After touring around the state to collect regional input on a cap and trade program, the Joint Committee on Carbon Reduction released the long awaited omnibus amendment to HB 2020, cap and trade legislation that was originally debuted in February. During the March 25 committee meeting, Legislative Counsel Maureen McGee provided a section-by-section overview of the 129-page amendment, drafted as a ‘gut and stuff’ replacing most of the language of the original bill. To watch the overview of the amendment and committee discussion, click here.
While the amendment is still under review by staff, Association of Oregon Counties (AOC) Interim Executive Director Mike Eliason identified several key immediate changes to the program that are of direct interest to counties:
- The 50 percent split of fuel tax revenue between state and local governments is reinstated. However, this comes with the inclusion of metropolitan planning organizations as a recipient of funds. This revenue split also creates a competitive grant program, potentially forcing local governments to come up with matching funds in order to receive grants. Much of the detail is proposed to be fleshed out in agency rulemaking, making it hard to determine how the program would actually work.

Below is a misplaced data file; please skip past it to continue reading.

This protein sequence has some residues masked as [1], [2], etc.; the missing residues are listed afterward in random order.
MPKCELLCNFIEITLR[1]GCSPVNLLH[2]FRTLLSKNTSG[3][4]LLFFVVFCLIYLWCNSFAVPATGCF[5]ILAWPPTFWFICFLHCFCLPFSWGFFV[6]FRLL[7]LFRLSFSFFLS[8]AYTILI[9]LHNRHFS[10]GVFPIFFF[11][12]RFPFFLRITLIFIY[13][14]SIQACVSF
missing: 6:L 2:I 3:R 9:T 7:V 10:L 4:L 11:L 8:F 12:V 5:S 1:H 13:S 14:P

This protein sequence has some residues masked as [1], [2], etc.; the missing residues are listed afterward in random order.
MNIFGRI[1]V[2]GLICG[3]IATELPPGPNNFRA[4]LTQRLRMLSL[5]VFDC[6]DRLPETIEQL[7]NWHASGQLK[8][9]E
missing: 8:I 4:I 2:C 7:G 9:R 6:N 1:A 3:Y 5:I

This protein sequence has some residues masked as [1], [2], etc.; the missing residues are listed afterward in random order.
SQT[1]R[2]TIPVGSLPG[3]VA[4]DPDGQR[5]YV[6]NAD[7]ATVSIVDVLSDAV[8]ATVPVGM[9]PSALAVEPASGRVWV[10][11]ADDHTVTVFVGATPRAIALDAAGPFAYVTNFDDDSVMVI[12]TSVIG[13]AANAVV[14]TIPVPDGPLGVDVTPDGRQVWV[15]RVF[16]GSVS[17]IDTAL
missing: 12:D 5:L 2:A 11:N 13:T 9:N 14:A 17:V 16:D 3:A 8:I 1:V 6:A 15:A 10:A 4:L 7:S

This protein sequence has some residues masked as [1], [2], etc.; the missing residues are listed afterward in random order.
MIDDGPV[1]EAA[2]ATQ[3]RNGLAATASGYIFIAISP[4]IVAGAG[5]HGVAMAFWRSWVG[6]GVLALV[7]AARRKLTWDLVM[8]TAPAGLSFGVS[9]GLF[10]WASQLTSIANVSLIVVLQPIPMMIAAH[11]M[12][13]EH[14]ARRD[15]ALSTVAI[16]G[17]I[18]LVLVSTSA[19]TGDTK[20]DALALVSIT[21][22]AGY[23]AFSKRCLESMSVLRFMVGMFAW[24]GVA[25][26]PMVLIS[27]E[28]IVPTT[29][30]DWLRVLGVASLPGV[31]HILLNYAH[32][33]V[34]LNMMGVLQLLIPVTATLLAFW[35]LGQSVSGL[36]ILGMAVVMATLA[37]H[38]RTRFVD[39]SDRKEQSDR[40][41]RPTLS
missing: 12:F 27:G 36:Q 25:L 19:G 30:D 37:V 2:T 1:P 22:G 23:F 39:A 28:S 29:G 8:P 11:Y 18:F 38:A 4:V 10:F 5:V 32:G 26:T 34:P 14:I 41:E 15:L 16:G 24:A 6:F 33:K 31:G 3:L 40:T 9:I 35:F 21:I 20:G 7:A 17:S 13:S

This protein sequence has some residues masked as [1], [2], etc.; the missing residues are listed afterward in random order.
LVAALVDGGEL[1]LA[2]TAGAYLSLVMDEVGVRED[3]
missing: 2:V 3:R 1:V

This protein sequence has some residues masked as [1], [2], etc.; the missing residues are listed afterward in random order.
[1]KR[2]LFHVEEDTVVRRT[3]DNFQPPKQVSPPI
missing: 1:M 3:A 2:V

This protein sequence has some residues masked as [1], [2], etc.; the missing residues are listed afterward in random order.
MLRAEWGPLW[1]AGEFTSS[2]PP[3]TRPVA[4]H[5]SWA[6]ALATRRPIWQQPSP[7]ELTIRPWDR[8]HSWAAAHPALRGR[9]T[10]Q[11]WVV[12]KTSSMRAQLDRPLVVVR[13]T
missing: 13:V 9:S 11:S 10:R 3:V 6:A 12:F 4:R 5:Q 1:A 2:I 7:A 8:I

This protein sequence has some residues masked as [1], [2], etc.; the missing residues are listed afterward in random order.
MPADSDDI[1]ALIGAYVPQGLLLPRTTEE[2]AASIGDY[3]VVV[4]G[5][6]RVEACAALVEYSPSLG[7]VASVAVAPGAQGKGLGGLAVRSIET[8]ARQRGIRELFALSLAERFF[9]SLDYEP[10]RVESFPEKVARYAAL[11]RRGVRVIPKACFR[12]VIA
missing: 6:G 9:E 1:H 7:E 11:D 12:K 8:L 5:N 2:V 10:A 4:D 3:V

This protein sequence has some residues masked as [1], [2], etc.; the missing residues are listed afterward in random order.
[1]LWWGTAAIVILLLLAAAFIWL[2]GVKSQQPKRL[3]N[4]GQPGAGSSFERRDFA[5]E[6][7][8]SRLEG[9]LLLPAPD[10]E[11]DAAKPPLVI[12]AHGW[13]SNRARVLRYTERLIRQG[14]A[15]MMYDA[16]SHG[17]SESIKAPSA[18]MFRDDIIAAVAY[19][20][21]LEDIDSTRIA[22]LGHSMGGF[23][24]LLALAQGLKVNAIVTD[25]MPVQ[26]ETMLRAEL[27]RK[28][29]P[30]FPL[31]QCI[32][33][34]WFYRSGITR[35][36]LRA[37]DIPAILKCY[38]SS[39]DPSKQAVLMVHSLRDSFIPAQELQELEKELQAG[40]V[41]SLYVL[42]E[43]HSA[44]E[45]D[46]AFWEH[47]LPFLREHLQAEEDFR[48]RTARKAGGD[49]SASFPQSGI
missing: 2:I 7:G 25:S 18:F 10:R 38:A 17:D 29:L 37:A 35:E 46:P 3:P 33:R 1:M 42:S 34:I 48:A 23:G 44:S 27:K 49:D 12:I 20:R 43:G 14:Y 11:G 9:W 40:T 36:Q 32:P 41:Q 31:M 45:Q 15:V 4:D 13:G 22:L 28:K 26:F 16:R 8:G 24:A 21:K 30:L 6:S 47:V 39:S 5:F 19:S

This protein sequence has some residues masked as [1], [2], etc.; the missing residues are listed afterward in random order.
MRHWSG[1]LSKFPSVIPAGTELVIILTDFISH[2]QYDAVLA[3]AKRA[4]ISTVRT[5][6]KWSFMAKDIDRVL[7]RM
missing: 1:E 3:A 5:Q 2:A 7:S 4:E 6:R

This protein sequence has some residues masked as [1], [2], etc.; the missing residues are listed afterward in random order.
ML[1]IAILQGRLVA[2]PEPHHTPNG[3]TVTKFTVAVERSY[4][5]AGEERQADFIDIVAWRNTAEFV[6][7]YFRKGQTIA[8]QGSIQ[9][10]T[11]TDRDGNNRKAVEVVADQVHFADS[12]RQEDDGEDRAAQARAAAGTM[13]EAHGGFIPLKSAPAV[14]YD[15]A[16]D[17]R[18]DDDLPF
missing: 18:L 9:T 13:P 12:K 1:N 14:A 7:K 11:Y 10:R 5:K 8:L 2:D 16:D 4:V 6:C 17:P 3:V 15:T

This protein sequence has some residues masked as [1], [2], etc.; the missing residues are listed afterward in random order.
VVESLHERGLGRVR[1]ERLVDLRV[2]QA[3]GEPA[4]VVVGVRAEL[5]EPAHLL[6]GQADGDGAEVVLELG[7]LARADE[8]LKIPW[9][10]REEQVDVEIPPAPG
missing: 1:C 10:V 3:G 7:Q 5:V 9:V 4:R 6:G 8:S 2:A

- Public contracting provisions of the bill were modified, but to the detriment of counties, including more restrictive contracting standards.
- The new language directs the Oregon Department of Transportation to create a rebate program for the increased cost of fuel for households that make below 100 percent of Oregon’s median income.
- Some key industry exemptions have been removed from the bill, including the exemption for Intel and other high-tech manufacturing plants and waste incinerators.
- Under the original proposal, guaranteed credits were awarded to certain sectors that would experience hardship. Under the new proposal, those credits have been reduced.
- No clarity on cost containment has been provided to the natural gas sector through the amendment. Northwest Natural indicated the first iteration of the bill would lead to large rate increases for customers, and has remarked that nothing has improved in the amendment. Discussions are ongoing.
AOC will continue to analyze the impact of the amendments to the transportation and forestry sectors and advocate on behalf of the needs of counties as further negotiations continue in the coming weeks.
Contributed by: Megan Chuinard | Public Affairs Associate